I do try to pass up answering rules questions that surely lots of people will immediately answer. And there are some threads that I'm unlikely to check, like storage solution threads. Man, I have had the experience.

There are a few other sites I look at once in a while to see people talking about my games, but I haven't registered at those places. I considered registering at F:AT a few days ago to comment on why Magic was the surviving TCG (you can only play one TCG, due to time/money/finding players, so games that compete with Magic are doomed, which is why the other successful TCG's are ones that don't compete with it, e.g. pokemon), but Ken B. hit on part of what I had to say, and I'm not sure how I'd be received there, so I didn't.
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Re: Interview with Donald X.
« Reply #61 on: December 08, 2012, 07:55:53 am »
+4

I love how the genius mastermind of the complex, intricate, always-different Dominion spends his spare time playing Boggle.
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Re: Interview with Donald X.
« Reply #62 on: December 08, 2012, 07:58:26 am »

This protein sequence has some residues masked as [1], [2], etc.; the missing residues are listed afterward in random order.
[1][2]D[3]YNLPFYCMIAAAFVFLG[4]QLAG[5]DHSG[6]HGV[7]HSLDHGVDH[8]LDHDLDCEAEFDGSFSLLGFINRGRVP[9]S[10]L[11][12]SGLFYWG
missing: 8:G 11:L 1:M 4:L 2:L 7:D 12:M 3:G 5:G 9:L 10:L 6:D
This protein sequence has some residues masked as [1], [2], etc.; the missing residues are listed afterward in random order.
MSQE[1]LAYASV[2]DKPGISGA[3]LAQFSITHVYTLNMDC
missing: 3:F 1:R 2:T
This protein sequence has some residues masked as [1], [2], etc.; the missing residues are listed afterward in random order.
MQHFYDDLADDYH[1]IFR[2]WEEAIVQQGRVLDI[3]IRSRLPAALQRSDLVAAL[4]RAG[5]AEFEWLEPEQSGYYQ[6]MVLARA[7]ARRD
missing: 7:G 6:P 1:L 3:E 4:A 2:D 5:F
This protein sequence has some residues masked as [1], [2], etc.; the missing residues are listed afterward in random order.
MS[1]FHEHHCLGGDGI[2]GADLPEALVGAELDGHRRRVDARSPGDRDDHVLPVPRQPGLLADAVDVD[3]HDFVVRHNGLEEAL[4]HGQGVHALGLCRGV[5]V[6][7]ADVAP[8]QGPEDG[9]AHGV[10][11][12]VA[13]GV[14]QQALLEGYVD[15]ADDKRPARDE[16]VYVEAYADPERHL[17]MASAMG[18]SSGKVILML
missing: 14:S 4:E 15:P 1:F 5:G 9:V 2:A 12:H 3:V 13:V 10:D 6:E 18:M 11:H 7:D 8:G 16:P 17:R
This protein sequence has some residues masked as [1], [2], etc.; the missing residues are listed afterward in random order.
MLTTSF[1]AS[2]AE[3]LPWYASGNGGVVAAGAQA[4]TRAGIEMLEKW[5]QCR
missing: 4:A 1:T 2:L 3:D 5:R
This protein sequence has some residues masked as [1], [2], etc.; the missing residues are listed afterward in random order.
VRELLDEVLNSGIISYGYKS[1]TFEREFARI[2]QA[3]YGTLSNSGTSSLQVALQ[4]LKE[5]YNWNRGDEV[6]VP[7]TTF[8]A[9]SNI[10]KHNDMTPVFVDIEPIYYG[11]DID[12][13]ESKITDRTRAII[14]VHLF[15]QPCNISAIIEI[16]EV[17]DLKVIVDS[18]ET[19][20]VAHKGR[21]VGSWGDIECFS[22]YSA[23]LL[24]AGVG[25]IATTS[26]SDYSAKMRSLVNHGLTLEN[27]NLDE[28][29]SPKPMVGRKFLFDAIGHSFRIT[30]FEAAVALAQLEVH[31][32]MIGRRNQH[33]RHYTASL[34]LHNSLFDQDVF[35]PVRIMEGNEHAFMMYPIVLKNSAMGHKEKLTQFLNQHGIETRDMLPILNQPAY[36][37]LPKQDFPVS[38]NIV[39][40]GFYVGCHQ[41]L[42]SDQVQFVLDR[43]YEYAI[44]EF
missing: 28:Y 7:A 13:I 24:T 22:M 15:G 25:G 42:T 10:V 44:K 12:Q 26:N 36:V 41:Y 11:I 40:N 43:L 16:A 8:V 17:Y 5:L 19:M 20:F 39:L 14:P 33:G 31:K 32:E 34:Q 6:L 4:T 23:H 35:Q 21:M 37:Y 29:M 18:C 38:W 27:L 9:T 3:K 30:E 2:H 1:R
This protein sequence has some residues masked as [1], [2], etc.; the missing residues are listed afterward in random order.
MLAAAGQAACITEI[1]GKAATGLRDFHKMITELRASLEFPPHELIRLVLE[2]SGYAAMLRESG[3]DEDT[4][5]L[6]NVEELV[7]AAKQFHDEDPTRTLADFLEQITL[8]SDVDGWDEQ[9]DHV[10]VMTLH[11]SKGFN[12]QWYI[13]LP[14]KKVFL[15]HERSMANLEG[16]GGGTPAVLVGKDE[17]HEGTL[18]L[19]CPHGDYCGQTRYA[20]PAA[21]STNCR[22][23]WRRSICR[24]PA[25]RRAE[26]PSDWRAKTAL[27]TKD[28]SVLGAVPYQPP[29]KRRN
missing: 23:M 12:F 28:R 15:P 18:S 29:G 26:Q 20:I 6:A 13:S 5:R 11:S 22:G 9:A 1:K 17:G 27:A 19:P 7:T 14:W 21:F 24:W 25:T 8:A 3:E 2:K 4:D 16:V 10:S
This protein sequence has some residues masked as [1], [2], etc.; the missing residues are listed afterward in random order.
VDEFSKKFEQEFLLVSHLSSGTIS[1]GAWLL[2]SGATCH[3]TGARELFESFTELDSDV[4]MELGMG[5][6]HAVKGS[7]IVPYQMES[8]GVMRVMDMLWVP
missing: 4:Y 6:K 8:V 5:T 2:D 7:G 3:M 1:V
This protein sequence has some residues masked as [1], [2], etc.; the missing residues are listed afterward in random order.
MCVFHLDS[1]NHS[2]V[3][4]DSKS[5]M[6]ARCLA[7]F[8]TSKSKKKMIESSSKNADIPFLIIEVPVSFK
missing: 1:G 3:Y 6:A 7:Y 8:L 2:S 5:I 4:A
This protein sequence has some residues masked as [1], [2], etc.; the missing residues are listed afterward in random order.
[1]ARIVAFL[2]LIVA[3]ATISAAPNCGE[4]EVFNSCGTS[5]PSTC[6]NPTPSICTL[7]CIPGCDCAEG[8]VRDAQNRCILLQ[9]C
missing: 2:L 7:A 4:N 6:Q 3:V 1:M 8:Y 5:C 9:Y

+1

How many requests per day do you get from people wanting to show you their game?
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Donald X.

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Re: Interview with Donald X.
« Reply #63 on: December 08, 2012, 08:02:42 am »
+3

Has competitive Dominion gone further than you originally expected, with both live and internet tournaments worldwide and a healthy community of serious players discussing and writing about Dominion here on Dominion Strategy?
Well Jay originally did not plan on ever having tournaments - which is why we didn't include a tiebreaker for tournaments. So, sure, it was surprising when he changed his mind. Otherwise, I dunno, it wasn't something I thought about.